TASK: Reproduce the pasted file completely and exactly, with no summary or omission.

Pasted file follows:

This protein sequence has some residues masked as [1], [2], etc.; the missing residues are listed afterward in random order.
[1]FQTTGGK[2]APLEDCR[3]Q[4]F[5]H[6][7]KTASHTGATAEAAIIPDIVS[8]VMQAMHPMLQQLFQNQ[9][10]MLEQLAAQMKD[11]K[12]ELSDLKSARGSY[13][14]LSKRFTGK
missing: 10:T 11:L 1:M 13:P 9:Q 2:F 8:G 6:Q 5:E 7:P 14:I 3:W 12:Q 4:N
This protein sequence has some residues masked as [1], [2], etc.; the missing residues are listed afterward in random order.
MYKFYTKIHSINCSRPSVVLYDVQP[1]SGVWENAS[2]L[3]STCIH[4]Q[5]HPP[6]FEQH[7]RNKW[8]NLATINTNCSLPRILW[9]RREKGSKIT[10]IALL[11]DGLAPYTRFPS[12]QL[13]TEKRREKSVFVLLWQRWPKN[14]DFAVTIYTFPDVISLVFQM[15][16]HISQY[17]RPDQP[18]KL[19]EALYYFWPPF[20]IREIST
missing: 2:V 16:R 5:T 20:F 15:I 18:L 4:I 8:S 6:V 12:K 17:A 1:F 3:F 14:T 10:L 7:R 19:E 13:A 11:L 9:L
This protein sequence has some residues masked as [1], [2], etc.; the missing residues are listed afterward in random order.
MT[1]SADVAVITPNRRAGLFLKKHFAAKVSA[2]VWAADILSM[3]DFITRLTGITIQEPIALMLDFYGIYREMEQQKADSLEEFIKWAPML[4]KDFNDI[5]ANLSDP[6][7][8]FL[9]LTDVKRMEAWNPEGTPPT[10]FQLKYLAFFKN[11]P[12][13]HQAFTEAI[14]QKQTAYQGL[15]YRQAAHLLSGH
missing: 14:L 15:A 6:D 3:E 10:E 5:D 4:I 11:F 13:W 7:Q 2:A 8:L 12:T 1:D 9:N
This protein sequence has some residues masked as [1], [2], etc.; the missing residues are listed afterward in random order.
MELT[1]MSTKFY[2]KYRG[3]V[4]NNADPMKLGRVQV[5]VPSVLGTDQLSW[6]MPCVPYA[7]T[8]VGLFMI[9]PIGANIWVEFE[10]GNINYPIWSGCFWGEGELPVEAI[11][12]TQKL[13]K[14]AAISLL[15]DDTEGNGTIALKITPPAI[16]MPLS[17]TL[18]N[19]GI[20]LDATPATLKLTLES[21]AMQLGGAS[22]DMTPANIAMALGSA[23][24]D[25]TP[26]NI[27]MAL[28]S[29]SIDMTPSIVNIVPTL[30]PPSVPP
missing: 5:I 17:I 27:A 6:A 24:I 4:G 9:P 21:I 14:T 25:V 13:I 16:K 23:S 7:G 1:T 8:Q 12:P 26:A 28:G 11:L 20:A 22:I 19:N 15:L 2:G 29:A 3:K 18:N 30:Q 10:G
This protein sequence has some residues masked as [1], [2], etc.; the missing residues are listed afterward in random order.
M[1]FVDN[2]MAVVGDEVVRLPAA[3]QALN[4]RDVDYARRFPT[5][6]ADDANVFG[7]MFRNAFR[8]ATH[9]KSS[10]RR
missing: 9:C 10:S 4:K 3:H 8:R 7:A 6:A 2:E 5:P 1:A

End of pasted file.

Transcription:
This protein sequence has some residues masked as [1], [2], etc.; the missing residues are listed afterward in random order.
[1]FQTTGGK[2]APLEDCR[3]Q[4]F[5]H[6][7]KTASHTGATAEAAIIPDIVS[8]VMQAMHPMLQQLFQNQ[9][10]MLEQLAAQMKD[11]K[12]ELSDLKSARGSY[13][14]LSKRFTGK
missing: 10:T 11:L 1:M 13:P 9:Q 2:F 8:G 6:Q 5:E 7:P 14:I 3:W 12:Q 4:N
This protein sequence has some residues masked as [1], [2], etc.; the missing residues are listed afterward in random order.
MYKFYTKIHSINCSRPSVVLYDVQP[1]SGVWENAS[2]L[3]STCIH[4]Q[5]HPP[6]FEQH[7]RNKW[8]NLATINTNCSLPRILW[9]RREKGSKIT[10]IALL[11]DGLAPYTRFPS[12]QL[13]TEKRREKSVFVLLWQRWPKN[14]DFAVTIYTFPDVISLVFQM[15][16]HISQY[17]RPDQP[18]KL[19]EALYYFWPPF[20]IREIST
missing: 2:V 16:R 5:T 20:F 15:I 18:L 4:I 8:S 6:V 12:K 17:A 1:F 3:F 14:T 10:L 7:R 19:E 13:A 11:L 9:L
This protein sequence has some residues masked as [1], [2], etc.; the missing residues are listed afterward in random order.
MT[1]SADVAVITPNRRAGLFLKKHFAAKVSA[2]VWAADILSM[3]DFITRLTGITIQEPIALMLDFYGIYREMEQQKADSLEEFIKWAPML[4]KDFNDI[5]ANLSDP[6][7][8]FL[9]LTDVKRMEAWNPEGTPPT[10]FQLKYLAFFKN[11]P[12][13]HQAFTEAI[14]QKQTAYQGL[15]YRQAAHLLSGH
missing: 14:L 15:A 6:D 3:E 10:E 5:D 4:I 11:F 13:W 7:Q 2:A 8:L 12:T 1:D 9:N
This protein sequence has some residues masked as [1], [2], etc.; the missing residues are listed afterward in random order.
MELT[1]MSTKFY[2]KYRG[3]V[4]NNADPMKLGRVQV[5]VPSVLGTDQLSW[6]MPCVPYA[7]T[8]VGLFMI[9]PIGANIWVEFE[10]GNINYPIWSGCFWGEGELPVEAI[11][12]TQKL[13]K[14]AAISLL[15]DDTEGNGTIALKITPPAI[16]MPLS[17]TL[18]N[19]GI[20]LDATPATLKLTLES[21]AMQLGGAS[22]DMTPANIAMALGSA[23][24]D[25]TP[26]NI[27]MAL[28]S[29]SIDMTPSIVNIVPTL[30]PPSVPP
missing: 5:I 17:I 27:A 6:A 24:I 4:G 9:P 21:I 14:T 25:V 13:I 16:K 23:S 7:G 1:T 8:Q 12:P 26:A 28:G 11:L 20:A 22:I 19:N 15:L 2:G 29:A 3:K 18:N 30:Q 10:G
This protein sequence has some residues masked as [1], [2], etc.; the missing residues are listed afterward in random order.
M[1]FVDN[2]MAVVGDEVVRLPAA[3]QALN[4]RDVDYARRFPT[5][6]ADDANVFG[7]MFRNAFR[8]ATH[9]KSS[10]RR
missing: 9:C 10:S 4:K 3:H 8:R 7:A 6:A 2:E 5:P 1:A